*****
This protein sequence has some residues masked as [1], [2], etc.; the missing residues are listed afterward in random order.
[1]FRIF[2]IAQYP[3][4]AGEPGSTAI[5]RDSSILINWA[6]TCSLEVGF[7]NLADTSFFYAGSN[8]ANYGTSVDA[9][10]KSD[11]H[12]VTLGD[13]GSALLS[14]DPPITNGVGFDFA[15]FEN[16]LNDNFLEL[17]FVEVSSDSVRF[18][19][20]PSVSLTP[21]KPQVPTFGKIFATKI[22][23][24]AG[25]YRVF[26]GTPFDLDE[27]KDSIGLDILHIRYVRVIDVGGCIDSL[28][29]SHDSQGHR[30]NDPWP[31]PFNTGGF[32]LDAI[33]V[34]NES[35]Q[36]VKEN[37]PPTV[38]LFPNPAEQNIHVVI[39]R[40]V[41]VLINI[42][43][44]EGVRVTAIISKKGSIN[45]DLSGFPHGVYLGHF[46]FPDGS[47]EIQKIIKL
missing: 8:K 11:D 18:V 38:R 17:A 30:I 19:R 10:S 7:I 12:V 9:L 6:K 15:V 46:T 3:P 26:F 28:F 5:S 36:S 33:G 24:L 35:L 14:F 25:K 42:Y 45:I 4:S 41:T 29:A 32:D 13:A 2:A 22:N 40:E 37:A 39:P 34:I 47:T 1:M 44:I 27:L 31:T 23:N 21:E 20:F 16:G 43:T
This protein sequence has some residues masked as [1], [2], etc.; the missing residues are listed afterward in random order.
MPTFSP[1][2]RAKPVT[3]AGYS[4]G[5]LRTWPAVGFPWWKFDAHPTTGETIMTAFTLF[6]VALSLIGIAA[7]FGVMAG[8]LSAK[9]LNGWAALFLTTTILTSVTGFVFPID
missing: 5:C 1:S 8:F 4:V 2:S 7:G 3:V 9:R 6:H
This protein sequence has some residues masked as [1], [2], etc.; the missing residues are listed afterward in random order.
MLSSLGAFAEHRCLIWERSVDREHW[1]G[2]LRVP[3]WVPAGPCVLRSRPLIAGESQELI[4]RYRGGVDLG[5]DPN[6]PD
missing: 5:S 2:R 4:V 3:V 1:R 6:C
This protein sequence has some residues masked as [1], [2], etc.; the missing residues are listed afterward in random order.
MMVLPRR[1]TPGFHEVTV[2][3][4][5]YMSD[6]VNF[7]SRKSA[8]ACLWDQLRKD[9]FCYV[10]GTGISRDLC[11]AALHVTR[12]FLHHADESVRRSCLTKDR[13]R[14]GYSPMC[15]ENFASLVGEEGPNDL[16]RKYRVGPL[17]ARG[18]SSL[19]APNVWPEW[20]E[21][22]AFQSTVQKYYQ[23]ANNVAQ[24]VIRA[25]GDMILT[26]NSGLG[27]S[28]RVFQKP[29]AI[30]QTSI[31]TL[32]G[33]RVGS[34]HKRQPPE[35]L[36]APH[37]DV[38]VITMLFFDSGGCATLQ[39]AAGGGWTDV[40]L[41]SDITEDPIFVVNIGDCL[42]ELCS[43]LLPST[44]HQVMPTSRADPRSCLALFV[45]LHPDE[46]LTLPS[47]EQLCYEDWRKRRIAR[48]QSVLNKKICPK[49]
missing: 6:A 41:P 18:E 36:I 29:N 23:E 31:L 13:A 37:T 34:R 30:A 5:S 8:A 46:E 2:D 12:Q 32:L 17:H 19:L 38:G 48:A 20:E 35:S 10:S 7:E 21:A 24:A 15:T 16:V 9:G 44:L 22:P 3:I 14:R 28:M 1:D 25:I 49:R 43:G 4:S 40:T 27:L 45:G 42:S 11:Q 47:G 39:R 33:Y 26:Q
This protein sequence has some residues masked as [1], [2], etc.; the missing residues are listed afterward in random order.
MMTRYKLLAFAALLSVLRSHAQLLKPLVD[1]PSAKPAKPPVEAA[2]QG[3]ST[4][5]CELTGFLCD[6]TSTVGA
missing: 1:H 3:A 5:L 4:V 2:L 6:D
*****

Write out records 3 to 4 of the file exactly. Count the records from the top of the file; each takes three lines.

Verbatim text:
This protein sequence has some residues masked as [1], [2], etc.; the missing residues are listed afterward in random order.
MLSSLGAFAEHRCLIWERSVDREHW[1]G[2]LRVP[3]WVPAGPCVLRSRPLIAGESQELI[4]RYRGGVDLG[5]DPN[6]PD
missing: 5:S 2:R 4:V 3:V 1:R 6:C
This protein sequence has some residues masked as [1], [2], etc.; the missing residues are listed afterward in random order.
MMVLPRR[1]TPGFHEVTV[2][3][4][5]YMSD[6]VNF[7]SRKSA[8]ACLWDQLRKD[9]FCYV[10]GTGISRDLC[11]AALHVTR[12]FLHHADESVRRSCLTKDR[13]R[14]GYSPMC[15]ENFASLVGEEGPNDL[16]RKYRVGPL[17]ARG[18]SSL[19]APNVWPEW[20]E[21][22]AFQSTVQKYYQ[23]ANNVAQ[24]VIRA[25]GDMILT[26]NSGLG[27]S[28]RVFQKP[29]AI[30]QTSI[31]TL[32]G[33]RVGS[34]HKRQPPE[35]L[36]APH[37]DV[38]VITMLFFDSGGCATLQ[39]AAGGGWTDV[40]L[41]SDITEDPIFVVNIGDCL[42]ELCS[43]LLPST[44]HQVMPTSRADPRSCLALFV[45]LHPDE[46]LTLPS[47]EQLCYEDWRKRRIAR[48]QSVLNKKICPK[49]
missing: 6:A 41:P 18:E 36:I 29:N 23:E 31:L 13:A 37:T 34:R 30:A 5:S 8:A 46:E 2:D 12:Q 32:L 17:H 19:L 38:G 48:A 20:E 35:S 10:S 7:E 21:A 24:A 15:T 16:V 9:G 44:L 22:P 3:I 14:R 28:M 1:D 25:I 49:R 43:G 4:S 40:T 27:L 45:G 42:S 11:Q 47:G 39:R 33:Y 26:Q